What do you call a guy who leaves the priesthood, rejects fundamental doctrine of the Catholic Church, and propagates egregious falsehoods about Catholics? If you're the Los Angeles Times, you call him a "Devout Catholic" - in your headline. Un·be·liev·a·ble.
The subject in a fawning article in the Times is James Carroll. A new documentary film is based on his 2001 book, Constantine's Sword, an awful work that advances the premise that anti-Semitism is central to Catholicism and Christianity.
Who is James Carroll? Here's your first hint: He writes for the Boston Globe. But quite simply, "James Carroll is a professional anti-Catholic," as author/catechist Oswald Sobrino has aptly written. He is an "anti-Catholic Catholic." Even the Times acknowledges that he "rejects the very roots of [the Church's] doctrine." Yet this is the Times' idea of a "devout Catholic"?!?
And Carroll's premise that Catholicism is rooted in anti-Semitism has been roundly discredited. Carroll's terrible work was addressed over several pages in the excellent book by Philip Jenkins, The New Anti-Catholicism: The Last Acceptable Prejudice. Carroll's book is presented as a modern-day example of anti-Catholic rhetoric. Wrote Jenkins (who is not a Catholic himself) (emphasis mine):
Carroll is simply wrong about anti-Semitism being integral to Catholic Christianity: no direct historical highway leads from the evangelists to Auschwitz. Just as suspect, therefore is Carroll's attempt to discredit traditional Christianity by contextualizing it together with the dreadful crimes of anti-Semitism. He is overpresenting his case in order to justify a "reform agenda" that amounts to a blueprint for the annihilation of the Catholic Church. Much of Carroll's book is devoted to his agenda for a proposed Third Vatican Council, which would cure the Catholic Church of the dreadful faults that have made it a "failed and sinful Church." For all its excellent intentions, its moral fervor, Carroll's book is a frontal attack on Catholic Christianity, and this agenda shapes its interpretations on every page. (p. 190) (Thank you, Oswald Sobrino!)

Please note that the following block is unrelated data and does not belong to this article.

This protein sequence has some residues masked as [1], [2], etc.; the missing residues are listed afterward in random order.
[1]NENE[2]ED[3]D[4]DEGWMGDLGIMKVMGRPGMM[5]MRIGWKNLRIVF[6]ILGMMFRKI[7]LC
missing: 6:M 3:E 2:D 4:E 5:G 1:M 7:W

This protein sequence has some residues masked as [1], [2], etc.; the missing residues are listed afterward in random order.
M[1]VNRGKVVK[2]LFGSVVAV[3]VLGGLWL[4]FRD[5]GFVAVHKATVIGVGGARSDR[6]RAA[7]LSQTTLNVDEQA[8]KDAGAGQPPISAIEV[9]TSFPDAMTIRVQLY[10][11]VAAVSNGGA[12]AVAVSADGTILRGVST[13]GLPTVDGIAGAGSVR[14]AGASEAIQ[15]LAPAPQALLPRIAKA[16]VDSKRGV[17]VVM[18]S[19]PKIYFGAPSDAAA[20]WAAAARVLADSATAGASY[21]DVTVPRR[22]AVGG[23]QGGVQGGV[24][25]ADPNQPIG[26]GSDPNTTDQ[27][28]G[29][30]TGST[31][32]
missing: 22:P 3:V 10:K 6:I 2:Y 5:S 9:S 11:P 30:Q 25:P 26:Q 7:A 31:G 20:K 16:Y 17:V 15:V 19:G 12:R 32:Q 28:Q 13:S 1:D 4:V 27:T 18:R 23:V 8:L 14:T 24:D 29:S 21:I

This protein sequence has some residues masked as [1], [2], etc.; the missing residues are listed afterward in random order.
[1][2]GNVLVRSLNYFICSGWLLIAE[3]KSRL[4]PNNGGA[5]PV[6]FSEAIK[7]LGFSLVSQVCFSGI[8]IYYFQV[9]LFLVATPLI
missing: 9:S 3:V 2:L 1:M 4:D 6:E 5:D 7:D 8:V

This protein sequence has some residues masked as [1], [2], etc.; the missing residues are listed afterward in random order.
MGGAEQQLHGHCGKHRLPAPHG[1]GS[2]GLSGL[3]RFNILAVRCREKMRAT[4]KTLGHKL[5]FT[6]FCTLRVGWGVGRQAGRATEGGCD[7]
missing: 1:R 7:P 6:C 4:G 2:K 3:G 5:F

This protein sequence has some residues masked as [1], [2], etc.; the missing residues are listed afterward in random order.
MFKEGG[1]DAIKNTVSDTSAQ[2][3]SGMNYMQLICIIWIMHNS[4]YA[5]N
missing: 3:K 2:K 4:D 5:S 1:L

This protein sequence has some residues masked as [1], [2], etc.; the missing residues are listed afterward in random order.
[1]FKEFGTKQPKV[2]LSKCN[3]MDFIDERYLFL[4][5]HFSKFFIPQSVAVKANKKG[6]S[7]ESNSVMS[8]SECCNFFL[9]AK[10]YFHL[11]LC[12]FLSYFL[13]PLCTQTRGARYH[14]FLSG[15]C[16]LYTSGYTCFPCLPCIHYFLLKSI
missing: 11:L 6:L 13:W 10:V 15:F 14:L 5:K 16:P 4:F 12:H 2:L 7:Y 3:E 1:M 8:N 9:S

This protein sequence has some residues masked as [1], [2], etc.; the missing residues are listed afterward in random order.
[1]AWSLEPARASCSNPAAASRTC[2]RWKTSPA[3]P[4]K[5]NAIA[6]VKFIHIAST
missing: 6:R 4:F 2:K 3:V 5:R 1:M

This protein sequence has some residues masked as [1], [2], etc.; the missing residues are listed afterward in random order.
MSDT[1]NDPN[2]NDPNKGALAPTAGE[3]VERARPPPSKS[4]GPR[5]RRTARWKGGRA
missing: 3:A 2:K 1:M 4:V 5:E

(For an online shredding of Carroll's book, see "Constantine’s Sword: A Review Article," by Robert P. Lockwood.)
The review in the Times also propagates Carroll's (and others') vicious falsehood that Pope Pius XII "was silent" during World War II as Jews were massacred. Modern scholar after modern scholar has debunked this repeatedly.
The Pius War: Responses to the Critics of Pius XII by William Doino, Joseph Bottum, David G. Dalin
Consensus and Controversy: Defending Pope Pius XII by Margherita Marchione
Defamation Of Pius XII by Ralph Mcinerny
Of course, nowhere in the Times' article is there any outside criticism of Carroll and his work. His outrageous claims are taken as (gospel) truth.